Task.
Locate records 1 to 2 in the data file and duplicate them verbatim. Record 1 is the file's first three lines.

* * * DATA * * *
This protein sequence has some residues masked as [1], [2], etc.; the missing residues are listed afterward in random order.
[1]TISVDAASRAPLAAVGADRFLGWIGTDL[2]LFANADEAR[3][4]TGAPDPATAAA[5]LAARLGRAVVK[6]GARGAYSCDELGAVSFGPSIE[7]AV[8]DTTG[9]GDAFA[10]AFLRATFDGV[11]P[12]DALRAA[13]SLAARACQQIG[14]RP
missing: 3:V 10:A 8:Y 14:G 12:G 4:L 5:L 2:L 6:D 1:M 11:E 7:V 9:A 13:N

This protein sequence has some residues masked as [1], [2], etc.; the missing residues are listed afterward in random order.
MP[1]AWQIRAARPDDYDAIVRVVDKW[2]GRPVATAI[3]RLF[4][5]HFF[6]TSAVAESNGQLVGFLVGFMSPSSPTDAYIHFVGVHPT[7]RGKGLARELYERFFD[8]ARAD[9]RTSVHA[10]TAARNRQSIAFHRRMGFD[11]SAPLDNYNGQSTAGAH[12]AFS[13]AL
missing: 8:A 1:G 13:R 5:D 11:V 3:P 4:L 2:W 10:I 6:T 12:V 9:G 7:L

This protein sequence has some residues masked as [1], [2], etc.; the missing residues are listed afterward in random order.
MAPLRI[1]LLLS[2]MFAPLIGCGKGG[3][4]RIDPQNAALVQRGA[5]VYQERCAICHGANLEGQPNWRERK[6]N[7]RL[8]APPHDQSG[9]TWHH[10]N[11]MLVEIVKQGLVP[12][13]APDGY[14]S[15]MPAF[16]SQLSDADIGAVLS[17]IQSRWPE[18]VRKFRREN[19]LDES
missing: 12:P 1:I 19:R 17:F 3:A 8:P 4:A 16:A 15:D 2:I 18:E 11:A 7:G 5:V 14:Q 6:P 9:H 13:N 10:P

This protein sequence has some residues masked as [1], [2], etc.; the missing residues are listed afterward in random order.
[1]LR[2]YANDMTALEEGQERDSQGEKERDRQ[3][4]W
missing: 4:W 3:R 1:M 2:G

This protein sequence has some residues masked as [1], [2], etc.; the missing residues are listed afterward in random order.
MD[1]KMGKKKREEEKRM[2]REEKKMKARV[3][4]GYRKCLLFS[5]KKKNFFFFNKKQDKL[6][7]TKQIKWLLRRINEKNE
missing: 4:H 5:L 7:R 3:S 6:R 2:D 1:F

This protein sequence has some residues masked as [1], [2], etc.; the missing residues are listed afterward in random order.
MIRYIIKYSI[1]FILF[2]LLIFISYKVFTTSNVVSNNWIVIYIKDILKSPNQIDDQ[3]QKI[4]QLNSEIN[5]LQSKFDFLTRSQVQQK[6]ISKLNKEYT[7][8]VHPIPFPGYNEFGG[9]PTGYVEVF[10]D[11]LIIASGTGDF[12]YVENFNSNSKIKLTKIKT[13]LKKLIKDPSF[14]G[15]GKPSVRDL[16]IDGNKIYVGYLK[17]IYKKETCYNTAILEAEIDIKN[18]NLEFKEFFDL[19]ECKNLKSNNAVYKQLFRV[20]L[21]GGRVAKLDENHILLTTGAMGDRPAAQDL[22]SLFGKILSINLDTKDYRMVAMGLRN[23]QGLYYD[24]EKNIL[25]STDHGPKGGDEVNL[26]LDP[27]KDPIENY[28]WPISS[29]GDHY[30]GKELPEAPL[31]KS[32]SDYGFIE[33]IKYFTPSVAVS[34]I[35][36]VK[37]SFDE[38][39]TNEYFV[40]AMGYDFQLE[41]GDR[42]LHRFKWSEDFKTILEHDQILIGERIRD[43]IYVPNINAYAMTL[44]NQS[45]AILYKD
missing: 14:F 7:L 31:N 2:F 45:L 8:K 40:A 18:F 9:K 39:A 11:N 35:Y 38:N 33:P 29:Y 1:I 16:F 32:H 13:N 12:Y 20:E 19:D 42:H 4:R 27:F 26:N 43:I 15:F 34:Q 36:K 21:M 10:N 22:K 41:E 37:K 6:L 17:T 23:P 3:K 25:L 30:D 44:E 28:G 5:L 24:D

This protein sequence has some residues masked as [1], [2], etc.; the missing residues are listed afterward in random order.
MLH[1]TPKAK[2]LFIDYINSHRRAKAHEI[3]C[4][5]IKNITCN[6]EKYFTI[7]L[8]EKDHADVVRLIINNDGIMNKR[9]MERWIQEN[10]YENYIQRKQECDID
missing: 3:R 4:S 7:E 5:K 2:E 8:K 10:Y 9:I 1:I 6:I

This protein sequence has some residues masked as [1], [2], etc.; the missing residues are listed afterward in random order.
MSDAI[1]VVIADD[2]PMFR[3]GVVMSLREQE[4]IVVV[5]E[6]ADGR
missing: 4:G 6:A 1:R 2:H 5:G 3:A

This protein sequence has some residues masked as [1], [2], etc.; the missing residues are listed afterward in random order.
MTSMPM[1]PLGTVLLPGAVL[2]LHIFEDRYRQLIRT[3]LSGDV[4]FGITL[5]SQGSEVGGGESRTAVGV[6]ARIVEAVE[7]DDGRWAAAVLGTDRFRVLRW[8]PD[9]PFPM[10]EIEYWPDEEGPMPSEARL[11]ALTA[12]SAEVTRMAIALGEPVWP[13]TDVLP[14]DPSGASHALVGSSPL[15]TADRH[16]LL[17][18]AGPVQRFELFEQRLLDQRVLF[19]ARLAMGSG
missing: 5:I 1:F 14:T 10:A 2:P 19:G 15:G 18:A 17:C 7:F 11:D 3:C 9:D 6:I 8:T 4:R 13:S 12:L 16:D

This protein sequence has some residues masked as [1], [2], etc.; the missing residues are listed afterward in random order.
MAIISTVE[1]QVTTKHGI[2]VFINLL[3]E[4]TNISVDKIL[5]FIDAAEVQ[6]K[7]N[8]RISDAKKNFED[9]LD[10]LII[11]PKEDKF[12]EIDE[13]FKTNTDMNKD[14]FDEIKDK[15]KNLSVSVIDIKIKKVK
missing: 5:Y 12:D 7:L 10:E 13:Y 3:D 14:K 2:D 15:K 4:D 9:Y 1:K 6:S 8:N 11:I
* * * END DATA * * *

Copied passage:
This protein sequence has some residues masked as [1], [2], etc.; the missing residues are listed afterward in random order.
[1]TISVDAASRAPLAAVGADRFLGWIGTDL[2]LFANADEAR[3][4]TGAPDPATAAA[5]LAARLGRAVVK[6]GARGAYSCDELGAVSFGPSIE[7]AV[8]DTTG[9]GDAFA[10]AFLRATFDGV[11]P[12]DALRAA[13]SLAARACQQIG[14]RP
missing: 3:V 10:A 8:Y 14:G 12:G 4:L 5:L 2:L 6:D 1:M 11:E 7:V 9:A 13:N

This protein sequence has some residues masked as [1], [2], etc.; the missing residues are listed afterward in random order.
MP[1]AWQIRAARPDDYDAIVRVVDKW[2]GRPVATAI[3]RLF[4][5]HFF[6]TSAVAESNGQLVGFLVGFMSPSSPTDAYIHFVGVHPT[7]RGKGLARELYERFFD[8]ARAD[9]RTSVHA[10]TAARNRQSIAFHRRMGFD[11]SAPLDNYNGQSTAGAH[12]AFS[13]AL
missing: 8:A 1:G 13:R 5:D 11:V 3:P 4:L 2:W 10:I 6:T 12:V 9:G 7:L